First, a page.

DENVER – The ballots that have so far been mailed back to county clerk’s offices in Colorado continue to show more Democrats have voted so far.
The Colorado Secretary of State’s Office updates the number of ballots returned via mail and votes made in-person each day, and breaks down the votes by which party each person who voted is registered for.
Every ballot is categorized by each voter’s registration and does not say how a person voted. Colorado law allowed county clerks to start counting ballots on Oct. 24.
The county clerk's offices open the ballots, check their signatures to validate them, and scan the results. However, the results will not be tallied or released until after the polls close on Nov. 8.
The number of ballots belonging to registered Republicans returned so far is 94,499 – an increase of 57,709 since Monday.
And unaffiliated voters have so far submitted 70,410 ballots – up almost 43,000 since Monday.
The 286,639 ballots submitted so far represent nearly 9.2 percent of registered active voters in the state. That number is up from 113,932 Monday.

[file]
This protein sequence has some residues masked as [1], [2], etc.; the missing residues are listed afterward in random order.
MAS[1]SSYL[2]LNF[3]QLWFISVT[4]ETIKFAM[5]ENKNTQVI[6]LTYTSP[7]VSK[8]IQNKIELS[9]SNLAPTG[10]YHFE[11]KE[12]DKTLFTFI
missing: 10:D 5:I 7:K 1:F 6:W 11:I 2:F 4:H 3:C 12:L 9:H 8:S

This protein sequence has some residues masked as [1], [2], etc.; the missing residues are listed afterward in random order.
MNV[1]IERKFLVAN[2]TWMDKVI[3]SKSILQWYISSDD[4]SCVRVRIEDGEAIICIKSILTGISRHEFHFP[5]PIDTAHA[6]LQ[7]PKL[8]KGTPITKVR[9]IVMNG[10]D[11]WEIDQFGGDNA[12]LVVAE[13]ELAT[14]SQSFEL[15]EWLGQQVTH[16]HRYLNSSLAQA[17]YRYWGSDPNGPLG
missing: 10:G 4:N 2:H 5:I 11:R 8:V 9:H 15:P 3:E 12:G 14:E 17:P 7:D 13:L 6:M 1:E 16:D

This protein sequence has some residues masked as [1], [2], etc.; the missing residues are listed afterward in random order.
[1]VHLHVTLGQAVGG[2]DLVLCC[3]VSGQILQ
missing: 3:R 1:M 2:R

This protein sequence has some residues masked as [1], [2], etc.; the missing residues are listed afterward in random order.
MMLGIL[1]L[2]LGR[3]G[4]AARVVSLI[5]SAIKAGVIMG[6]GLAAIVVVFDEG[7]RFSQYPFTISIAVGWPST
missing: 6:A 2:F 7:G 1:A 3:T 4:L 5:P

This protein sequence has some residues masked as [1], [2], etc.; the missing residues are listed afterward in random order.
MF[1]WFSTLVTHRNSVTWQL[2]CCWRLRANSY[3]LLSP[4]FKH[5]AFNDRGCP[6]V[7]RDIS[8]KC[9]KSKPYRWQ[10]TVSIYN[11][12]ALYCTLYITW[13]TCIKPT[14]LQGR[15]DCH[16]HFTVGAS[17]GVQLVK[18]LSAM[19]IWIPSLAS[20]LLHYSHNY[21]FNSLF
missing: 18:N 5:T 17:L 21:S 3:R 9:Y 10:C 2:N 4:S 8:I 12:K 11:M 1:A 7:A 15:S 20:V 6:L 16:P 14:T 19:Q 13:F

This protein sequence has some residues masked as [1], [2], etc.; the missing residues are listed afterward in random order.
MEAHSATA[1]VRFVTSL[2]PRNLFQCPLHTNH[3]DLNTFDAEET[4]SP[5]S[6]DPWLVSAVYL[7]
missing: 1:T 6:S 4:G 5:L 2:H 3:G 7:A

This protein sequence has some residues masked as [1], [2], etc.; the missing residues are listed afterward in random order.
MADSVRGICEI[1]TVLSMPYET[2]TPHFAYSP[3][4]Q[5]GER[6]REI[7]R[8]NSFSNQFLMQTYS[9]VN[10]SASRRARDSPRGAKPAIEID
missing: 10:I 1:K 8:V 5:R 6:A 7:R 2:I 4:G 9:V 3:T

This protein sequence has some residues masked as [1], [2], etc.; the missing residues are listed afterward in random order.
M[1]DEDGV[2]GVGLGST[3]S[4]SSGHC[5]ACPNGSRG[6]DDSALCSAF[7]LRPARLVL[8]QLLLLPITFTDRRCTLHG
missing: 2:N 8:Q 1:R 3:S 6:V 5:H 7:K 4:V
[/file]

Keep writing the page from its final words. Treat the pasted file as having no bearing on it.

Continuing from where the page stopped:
In the last presidential election, in 2012, Colorado had a voter turnout of 71 percent.
Colorado-based polling agency Magellan Strategies points out that the difference between Democrat and Republican voters so far is approximately 23,000 people.
Though this is the first presidential election in which Colorado has primarily used a mail-in ballot system, the organization notes than Democrats had an early-voting turnout lead of less than 3,000 votes in 2008 and Republicans led by nearly 12,000 votes in 2012 two weeks before Election Day.
Denver7 will update early turnout numbers daily ahead of the Nov. 8 General Election.